Seeds from a tree that survived the atomic bombing of Hiroshima will be planted at the Truman Library.
Clifton Truman Daniel, left, a grandson of former U.S. President Harry Truman, is greeted by Japanese peace activist Masahiro Sasaki who arranged Daniels' first visit to Japan, at the Hiroshima Peace Memorial Park in Hiroshima, Japan, Saturday, Aug. 4, 2012.
KANSAS CITY, MO. - In October, a visitor delivered a small plastic bag containing several tree seeds to the Truman Library in Independence, Mo.
The seeds had fallen from trees, still standing, that survived the atomic bombing of Hiroshima in 1945. Clifton Truman Daniel, eldest grandson of former President Harry Truman, had been presented them this summer in Japan.
"The trees, like my trip, will represent reconciliation and healing," Daniel said.
Daniel, 55, became the first member of the Truman family to travel to Hiroshima and Nagasaki when he visited in August. He attended anniversary observances of the 1945 atomic bombings of both cities and met with about two dozen survivors. Daniel said he went as a private citizen to promote dialogue, he said -- not so much about the complexities of his grandfather's 1945 decision, but about new ways to promote understanding.
His efforts pleased those who believe his participation in such discussions make them more powerful. Others, while applauding his interest, wondered whether he should consider expanding the definition of "survivors" to include Americans whose lives likely were spared when the atomic bombs made a traditional invasion of Japan moot.
Some in Japan, meanwhile, wondered about the quality of Daniel's intentions. One was a Japanese TV journalist.
"The third question [out] of her mouth was 'Are you here to apologize?'" Daniel said recently from his Chicago home. "I said, 'No.' The next question was 'Then, what are you doing here?' I told her ... I was there in the name of reconciliation and healing.
"But at that point I began thinking that maybe this trip had not been such a good idea."
It began with a book
Daniel traces the trip's origins to the late 1990s when his son, Wesley, then in fourth grade, brought home a copy of "Sadako and the Thousand Paper Cranes." The book told of Sadako Sasaki, a Hiroshima girl who died in 1955 from leukemia attributed to radiation.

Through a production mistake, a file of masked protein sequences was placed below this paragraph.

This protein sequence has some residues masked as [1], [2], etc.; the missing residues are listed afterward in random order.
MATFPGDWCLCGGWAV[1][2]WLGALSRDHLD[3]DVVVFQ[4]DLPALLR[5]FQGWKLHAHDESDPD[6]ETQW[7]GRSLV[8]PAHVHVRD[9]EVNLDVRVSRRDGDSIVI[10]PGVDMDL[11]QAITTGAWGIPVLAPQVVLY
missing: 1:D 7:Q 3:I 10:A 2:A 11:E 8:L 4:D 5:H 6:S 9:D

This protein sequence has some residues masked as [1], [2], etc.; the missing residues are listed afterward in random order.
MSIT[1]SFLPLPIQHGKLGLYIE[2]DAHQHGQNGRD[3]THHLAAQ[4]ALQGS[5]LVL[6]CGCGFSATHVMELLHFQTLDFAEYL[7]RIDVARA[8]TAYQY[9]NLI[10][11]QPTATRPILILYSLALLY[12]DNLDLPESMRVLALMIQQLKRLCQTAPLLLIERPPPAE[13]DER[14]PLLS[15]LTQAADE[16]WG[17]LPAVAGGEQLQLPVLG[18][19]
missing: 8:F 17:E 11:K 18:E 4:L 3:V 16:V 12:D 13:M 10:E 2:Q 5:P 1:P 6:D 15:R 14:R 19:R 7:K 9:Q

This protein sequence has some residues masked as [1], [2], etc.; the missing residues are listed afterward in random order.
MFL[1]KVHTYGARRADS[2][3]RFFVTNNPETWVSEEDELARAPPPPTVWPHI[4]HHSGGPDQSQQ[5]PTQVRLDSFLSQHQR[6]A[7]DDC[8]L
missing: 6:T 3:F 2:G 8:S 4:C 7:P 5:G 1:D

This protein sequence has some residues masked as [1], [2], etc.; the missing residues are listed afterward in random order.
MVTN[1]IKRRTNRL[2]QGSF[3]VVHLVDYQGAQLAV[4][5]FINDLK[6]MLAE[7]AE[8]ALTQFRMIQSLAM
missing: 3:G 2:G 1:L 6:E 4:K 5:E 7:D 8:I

It also described the origami paper cranes she created while ill. She had hoped to fashion 1,000 cranes but died before completing that task.
"Wesley didn't initially make the connection between Sadako and his great-grandfather, and I reminded him of that," Daniel said. "I thought it important for him to know all sides of that issue."
Two years later, a Japanese journalist preparing a story on the bombings' 55th anniversaries contacted Daniel, who mentioned how his son had brought home the book about Sadako. Four years later, Daniel received a call from Masahiro Sasaki, Sadako's brother, who had seen that article.
Daniel had played no high-profile role in the debate that accompanied the 50th anniversary observances of the Hiroshima and Nagasaki bombings in 1995. Some historians had emphasized the astronomical number of deaths, both American and Japanese, expected during an invasion of the Japanese home islands.
Other historians posited that President Truman may have had other options.
The dialogue was sufficiently charged to scuttle a planned exhibit at the Smithsonian Institution in Washington on the Enola Gay, the B-29 bomber that dropped the bomb on Hiroshima.
In the Kansas City area, a group of World War II veterans formed the Harry S. Truman Appreciation Society, whose members in 1995 laid a wreath at the Truman Library grave of the former president.
Annual ceremonies followed. In 1998, Paul Tibbets, who had piloted the Enola Gay, spoke. Those ceremonies continue today, now organized by the Harry S. Truman Chapter of the Air Force Association.
"We believe in what President Truman did," said Pat Snyder of Overland Park, Kan., past chapter president. "We feel that his decision saved many lives."
Daniel doesn't dispute that. "Over the years I have shaken the hands of dozens of American ... veterans who have told me 'I wouldn't be alive if your grandfather had not dropped that bomb,'" he said.
"Yet I have also held one of Sadako's last paper cranes in my hand, as well. So I choose to honor both ... ."